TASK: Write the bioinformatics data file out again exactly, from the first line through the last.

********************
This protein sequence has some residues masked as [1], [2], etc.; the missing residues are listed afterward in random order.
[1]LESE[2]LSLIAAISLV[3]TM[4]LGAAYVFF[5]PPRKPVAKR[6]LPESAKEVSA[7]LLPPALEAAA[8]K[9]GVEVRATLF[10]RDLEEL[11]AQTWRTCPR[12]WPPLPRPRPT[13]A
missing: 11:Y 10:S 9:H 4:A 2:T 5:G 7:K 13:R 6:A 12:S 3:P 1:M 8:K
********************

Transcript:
This protein sequence has some residues masked as [1], [2], etc.; the missing residues are listed afterward in random order.
[1]LESE[2]LSLIAAISLV[3]TM[4]LGAAYVFF[5]PPRKPVAKR[6]LPESAKEVSA[7]LLPPALEAAA[8]K[9]GVEVRATLF[10]RDLEEL[11]AQTWRTCPR[12]WPPLPRPRPT[13]A
missing: 11:Y 10:S 9:H 4:A 2:T 5:G 7:K 13:R 6:A 12:S 3:P 1:M 8:K